We need a multidimensional definition of communication to free it from its current shackles and find out which formats are best suited to reducing poverty, racism, ignorance and war mongering, by giving priority to intangible community capital as the key criterion for safeguarding life and freedom, education and knowledge, health, citizenship, and prevention.

When UNESCO’s Regional Communications Office for Latin America organized in 1995 the Quito International Seminar on Population and Natural Disasters: the Role of Communication, it made a modest but visionary contribution to the systematic application of public information and educational communication for disaster reduction, integrating both large and small formats in the projects designed for the most disaster-prone countries in the region.

Alejandro Alfonzo, later head of this Office in Panama, promoted a great deal of the responses offered by UNESCO after each major disaster.[7]

In physical, chemical, biological and genetic terms, communication is the basic mechanism of life.[8] This holistic view of the processes than maintain the chain of life on earth, the biosphere, sees communication as capital, as the common heritage of all living beings.

In social, cultural, symbolic and relational terms, communication is the basic component of the cultural matrix of a society of knowledge, and it is needed for the full exercise of human rights, freedom, justice, equity and solidarity in democracy. It cuts across the formal and informal learning process and the construction of citizenship, and is fundamental to peaceful coexistence. It can convey needs and contribute to their satisfaction. Communication is a right, a good, and a social need, culturally appropriate for responding to disturbances such as natural hazards, technological disasters and armed conflicts, and a key component of sustainable development.[9]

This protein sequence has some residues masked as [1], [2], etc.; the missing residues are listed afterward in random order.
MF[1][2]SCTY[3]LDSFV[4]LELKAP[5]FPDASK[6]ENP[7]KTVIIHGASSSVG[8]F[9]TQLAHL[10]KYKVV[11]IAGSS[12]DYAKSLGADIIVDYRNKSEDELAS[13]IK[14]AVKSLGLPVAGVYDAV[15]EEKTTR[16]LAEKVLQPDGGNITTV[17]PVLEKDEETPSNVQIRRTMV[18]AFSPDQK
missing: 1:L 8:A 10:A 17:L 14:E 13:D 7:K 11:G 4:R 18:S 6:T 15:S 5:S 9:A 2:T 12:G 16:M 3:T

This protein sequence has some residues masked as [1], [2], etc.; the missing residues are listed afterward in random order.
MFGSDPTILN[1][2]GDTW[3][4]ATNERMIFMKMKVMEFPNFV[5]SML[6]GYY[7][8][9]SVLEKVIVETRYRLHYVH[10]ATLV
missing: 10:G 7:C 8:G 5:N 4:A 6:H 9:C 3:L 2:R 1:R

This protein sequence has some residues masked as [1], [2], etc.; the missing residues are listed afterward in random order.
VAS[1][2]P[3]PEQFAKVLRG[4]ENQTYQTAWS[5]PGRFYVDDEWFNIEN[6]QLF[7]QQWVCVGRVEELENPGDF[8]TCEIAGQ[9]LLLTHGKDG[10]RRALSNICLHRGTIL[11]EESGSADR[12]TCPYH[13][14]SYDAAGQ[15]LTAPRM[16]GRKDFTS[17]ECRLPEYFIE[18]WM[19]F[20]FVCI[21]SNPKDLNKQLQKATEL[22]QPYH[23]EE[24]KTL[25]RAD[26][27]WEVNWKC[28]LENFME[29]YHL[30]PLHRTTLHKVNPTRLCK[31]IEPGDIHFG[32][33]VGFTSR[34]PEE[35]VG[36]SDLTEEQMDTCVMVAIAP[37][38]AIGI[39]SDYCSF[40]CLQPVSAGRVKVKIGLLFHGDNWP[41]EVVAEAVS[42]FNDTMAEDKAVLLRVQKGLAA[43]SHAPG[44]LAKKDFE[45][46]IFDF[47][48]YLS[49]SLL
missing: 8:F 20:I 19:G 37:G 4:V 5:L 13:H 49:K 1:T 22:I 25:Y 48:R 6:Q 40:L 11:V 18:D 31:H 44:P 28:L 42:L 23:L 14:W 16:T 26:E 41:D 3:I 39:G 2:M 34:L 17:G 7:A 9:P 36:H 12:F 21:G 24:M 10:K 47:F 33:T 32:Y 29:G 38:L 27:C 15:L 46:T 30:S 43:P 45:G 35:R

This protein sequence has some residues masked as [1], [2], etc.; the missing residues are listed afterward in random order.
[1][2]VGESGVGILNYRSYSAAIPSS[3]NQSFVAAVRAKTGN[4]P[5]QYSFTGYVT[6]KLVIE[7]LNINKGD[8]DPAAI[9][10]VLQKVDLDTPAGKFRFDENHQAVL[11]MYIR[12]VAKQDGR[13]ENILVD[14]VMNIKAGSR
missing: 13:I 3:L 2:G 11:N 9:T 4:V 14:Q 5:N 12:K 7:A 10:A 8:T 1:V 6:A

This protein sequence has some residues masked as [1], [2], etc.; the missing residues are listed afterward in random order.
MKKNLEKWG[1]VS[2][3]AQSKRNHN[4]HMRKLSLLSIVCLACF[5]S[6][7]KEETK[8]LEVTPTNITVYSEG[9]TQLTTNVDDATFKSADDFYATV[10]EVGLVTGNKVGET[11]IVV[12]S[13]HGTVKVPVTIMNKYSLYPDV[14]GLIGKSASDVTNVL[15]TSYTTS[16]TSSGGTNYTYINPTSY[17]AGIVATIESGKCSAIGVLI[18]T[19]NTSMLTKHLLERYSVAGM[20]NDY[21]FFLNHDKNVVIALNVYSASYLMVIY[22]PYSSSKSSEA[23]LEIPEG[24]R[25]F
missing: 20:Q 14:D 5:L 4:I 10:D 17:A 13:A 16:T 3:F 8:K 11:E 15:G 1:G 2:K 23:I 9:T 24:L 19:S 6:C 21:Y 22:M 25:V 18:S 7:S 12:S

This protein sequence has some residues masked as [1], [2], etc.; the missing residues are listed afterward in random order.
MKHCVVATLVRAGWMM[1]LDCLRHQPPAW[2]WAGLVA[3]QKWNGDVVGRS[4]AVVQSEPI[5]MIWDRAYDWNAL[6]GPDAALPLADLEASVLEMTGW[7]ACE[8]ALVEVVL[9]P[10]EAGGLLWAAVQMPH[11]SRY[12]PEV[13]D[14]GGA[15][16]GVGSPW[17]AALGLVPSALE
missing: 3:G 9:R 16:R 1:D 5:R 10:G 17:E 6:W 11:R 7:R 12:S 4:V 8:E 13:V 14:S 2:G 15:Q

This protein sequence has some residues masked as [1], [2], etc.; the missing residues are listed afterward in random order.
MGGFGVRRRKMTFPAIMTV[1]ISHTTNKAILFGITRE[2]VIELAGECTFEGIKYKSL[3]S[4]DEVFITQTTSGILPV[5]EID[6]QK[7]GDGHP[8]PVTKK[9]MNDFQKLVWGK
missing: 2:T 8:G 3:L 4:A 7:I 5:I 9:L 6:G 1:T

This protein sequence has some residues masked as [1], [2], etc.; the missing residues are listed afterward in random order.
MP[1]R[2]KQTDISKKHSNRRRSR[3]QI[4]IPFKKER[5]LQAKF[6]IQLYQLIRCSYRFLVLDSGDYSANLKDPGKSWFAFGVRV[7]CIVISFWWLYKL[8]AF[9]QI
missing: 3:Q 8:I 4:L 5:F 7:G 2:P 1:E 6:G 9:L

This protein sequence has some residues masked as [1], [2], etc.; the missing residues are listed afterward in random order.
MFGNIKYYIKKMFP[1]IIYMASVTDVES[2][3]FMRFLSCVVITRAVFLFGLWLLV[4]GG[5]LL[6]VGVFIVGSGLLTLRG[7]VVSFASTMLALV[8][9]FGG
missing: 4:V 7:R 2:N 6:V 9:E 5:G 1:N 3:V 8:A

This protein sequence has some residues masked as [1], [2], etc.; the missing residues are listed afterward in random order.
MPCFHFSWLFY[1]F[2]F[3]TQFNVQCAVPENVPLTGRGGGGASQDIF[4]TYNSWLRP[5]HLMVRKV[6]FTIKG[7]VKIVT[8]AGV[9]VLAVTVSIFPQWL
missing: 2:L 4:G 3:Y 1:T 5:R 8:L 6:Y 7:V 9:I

5. Not too long ago, learning how to read and write was a crime. Today, the first email generation has emerged.
The following is a report from 1804: “Ambrosio Millicay, a mulatto worker from Catamarca in the service of the Spaniard Nueva y Castillo, was punished in the city’s main square by the municipal authorities, accused of having learned how to read and write.” In Latin America today, on average, out of every 100 individuals, 70 listen every day to the radio, 30 watch television, 10 read at least one newspaper, and six connect to the Internet.[10]

We are witnessing the arrival of a generation unlike any other, one that thanks to email is reverting the old trends in writing and reading, in which even those who were able to read were essentially consumers of information. This new generation is in the daily habit of reading and writing with a frequency unknown to their predecessors, with the exception of professional writers and media workers.

This new way of reading and writing has had a significant, although as yet unmeasured, impact that already overwhelms the resources, knowledge and patience of their teachers. If we all help, the first email generation may be able to learn how to think, and how to think better.

6. Awareness-raising efforts geared towards disaster prevention and mitigation have heretofore privileged large, mass formats over smaller formats.

To make matters worse, advertising agencies often take the audio from television spot ads and broadcast it over the radio, as if each medium did not have its own communicational specificities.